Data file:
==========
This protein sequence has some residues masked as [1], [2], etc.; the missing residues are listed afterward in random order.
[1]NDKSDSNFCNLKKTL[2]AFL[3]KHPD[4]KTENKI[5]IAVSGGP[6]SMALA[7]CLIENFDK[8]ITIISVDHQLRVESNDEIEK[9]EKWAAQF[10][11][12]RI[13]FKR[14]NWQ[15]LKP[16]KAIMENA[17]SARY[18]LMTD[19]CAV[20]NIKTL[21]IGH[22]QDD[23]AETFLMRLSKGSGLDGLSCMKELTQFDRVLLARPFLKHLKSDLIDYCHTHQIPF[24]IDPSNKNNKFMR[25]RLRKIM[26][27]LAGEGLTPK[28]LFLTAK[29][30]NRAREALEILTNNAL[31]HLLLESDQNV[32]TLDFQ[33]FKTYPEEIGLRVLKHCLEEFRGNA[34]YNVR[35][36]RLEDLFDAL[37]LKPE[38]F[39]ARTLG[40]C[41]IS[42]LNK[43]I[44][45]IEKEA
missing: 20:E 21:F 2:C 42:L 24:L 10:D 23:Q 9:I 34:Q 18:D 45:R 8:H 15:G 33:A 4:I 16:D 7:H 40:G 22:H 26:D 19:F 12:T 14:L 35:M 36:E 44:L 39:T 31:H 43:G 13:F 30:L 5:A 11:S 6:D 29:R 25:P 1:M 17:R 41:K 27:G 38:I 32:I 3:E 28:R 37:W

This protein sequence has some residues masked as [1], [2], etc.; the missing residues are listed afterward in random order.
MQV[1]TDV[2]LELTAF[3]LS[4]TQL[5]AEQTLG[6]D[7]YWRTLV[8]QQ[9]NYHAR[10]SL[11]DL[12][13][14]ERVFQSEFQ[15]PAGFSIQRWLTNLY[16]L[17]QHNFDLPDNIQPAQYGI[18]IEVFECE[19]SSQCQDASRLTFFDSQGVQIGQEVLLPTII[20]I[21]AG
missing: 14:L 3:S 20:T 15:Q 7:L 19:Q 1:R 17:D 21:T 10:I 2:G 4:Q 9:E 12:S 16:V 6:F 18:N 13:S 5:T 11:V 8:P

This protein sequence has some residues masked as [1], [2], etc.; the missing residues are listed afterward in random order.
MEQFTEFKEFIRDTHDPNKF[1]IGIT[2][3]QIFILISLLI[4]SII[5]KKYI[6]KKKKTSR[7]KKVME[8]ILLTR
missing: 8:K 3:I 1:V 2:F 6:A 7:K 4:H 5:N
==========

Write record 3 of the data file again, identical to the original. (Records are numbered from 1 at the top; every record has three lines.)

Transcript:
This protein sequence has some residues masked as [1], [2], etc.; the missing residues are listed afterward in random order.
MEQFTEFKEFIRDTHDPNKF[1]IGIT[2][3]QIFILISLLI[4]SII[5]KKYI[6]KKKKTSR[7]KKVME[8]ILLTR
missing: 8:K 3:I 1:V 2:F 6:A 7:K 4:H 5:N